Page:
Iran has been rocked by its third honour killing in a month after a 22-year-old woman was bludgeoned to death by her father.
Reyhaneh Ameri, from Kerman in south central Iran, was allegedly attacked with an iron bar after arriving home late the previous evening.
Local media reported that she survived for nearly 24 hours after the attack but bled to death from her injuries.
It comes just days after 19-year-old Fatemeh Barihi was allegedly beheaded by her jilted husband, and less than a month after 13-year-old Romina Ashrafi was reportedly killed with a sickle by her father.
Reyhaneh is alleged to have died just two hours before police discovered her body, having bled to death from her injuries
Reyhaneh is believed to have arrived at her parents’ home at around 11.30pm on Sunday evening, enraging her furious father who unleashed his violent assault.
The Deputy Police Chief of Kerman, Iran’s largest province, said Reyaneh’s father launched an iron bar in anger which struck her in the head and caused catastrophic injuries.
Reyaneh’s sister claims she went to visit her parents’ house the next morning between 8:30am and 9:00am but nobody answered when she knocked.
She let herself in and, finding the house in chaos, waited for her parents to return home.
Her father is believed to have arrived first but, sensing his daughter’s suspicion, fled the scene.
Soon after her mother arrived and the pair entered Reyhaneh’s room, where they discovered her clothing soaked in blood with splatters up the walls.
Police scrambled to the scene and found traces of blood leading to the father’s car.
They tracked his mobile phone to a nearby village and arrested him on his return, but he denied having any knowledge of his daughter’s whereabouts.
Police embarked on a desperate hunt to find Reyhaneh her until 11pm that night, when her father is alleged to have ‘proudly’ admitted to the murder, Radio Farda said.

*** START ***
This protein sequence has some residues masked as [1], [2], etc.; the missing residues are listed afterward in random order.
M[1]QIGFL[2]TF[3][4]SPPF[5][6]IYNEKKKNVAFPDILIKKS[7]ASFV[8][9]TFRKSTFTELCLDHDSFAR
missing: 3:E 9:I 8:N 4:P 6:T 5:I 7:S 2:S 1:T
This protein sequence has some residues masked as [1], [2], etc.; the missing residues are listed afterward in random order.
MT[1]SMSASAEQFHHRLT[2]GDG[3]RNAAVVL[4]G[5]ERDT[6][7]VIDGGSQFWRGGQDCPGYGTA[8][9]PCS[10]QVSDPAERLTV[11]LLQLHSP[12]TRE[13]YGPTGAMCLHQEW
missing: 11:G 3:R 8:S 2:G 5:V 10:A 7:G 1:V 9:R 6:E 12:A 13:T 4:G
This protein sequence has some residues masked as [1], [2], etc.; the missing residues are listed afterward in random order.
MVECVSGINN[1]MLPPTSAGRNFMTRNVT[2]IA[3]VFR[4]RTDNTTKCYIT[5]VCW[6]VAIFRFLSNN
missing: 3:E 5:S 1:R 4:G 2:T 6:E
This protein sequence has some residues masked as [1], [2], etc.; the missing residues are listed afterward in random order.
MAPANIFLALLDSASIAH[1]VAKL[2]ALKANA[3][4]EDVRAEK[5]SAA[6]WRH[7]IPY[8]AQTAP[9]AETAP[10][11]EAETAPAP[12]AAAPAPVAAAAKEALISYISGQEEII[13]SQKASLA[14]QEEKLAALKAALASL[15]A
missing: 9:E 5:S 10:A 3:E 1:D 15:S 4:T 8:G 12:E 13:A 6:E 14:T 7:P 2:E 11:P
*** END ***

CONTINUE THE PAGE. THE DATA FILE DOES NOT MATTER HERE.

He took officers to where he had dumped his daughter in an open area of the city.
The Iran Human Rights monitor said that, despite the atrocity of the attack, Rayhaneh died only two hours before police discovered her body.
They allege that Rayhaneh’s father had previously told his wife he would kill their daughter, and had even attempted to murder her in 2017.
Teenager Fatemeh Barihi was murded by her 23-year-old husband, who was also her cousin. He handed himself into the Valiasr police station in Abadan, southwestern Iran, at around 10.30pm on Sunday, while holding a bloody knife
The 19-year-old woman (pictured) was beheaded by her husband after running away just two days into their forced marriage
Earlier this week 19-year-old Fatemeh Barahi was beheaded by her husband after running away just two days into their forced marriage.
The 23-year-old man, who was also his wife’s cousin, handed himself into the Valiasr police station in Abadan, southwestern Iran, at around 10.30pm on Sunday, while holding a bloody knife.
He told officers that he had beheaded his wife due to her ‘infidelity’ and had left her decapitated body by the Bahar 56 area next to the Bahmanshir River, reports Iran International TV.
Editor of Iran International Sadeq Saba said Fatemeh’s murder ‘demonstrates that there are not enough protections in place for women across Iran’.
And at the end of May a 13-year-old Iranian girl was beheaded in an honour killing by her father while she was sleeping, local media claimed.
Romina Ashrafi was killed with a sickle in her family home in Hovigh, Talesh county as a form of ‘punishment’, local media have reported
Romina Ashrafi was killed with a farming sickle in her family home in Hovigh, Talesh county, as a form of ‘punishment’, reports said.
She had planned to run away with an older man she had fallen in love with, Iran International TV said.
The teenage girl initially fled the family home with 34-year-old Bahamn Khavari after her father expressed outrage at their plans to get married.
President Hassan Rouhani (above) is urging his cabinet to speed up harsher laws in so-called honour killings
After committing the murder, Romina’s father allegedly handed himself in to police and confessed to the crime – while still holding the bloodied murder weapon.
Sharia law says that only ‘blood owners’ – immediate family members – are allowed to demand execution for the murder of a relative.
It means most honour killings go unpunished since families tend not to demand the death sentence for another family member.
President Hassan Rouhani last month urged his cabinet to speed up harsher laws in so-called honour killings.
He has pushed for speedy adoption of relevant bills, some which have apparently shuttled for years among various decision-making bodies in Iran.
Iranian laws mean girls can marry after the age of 13, though the average age of marriage for Iranian women is 23.
While the exact number of honour killings in Iran is not known, a Tehran police official has previously said they account for around 20 per cent of Iran’s murders.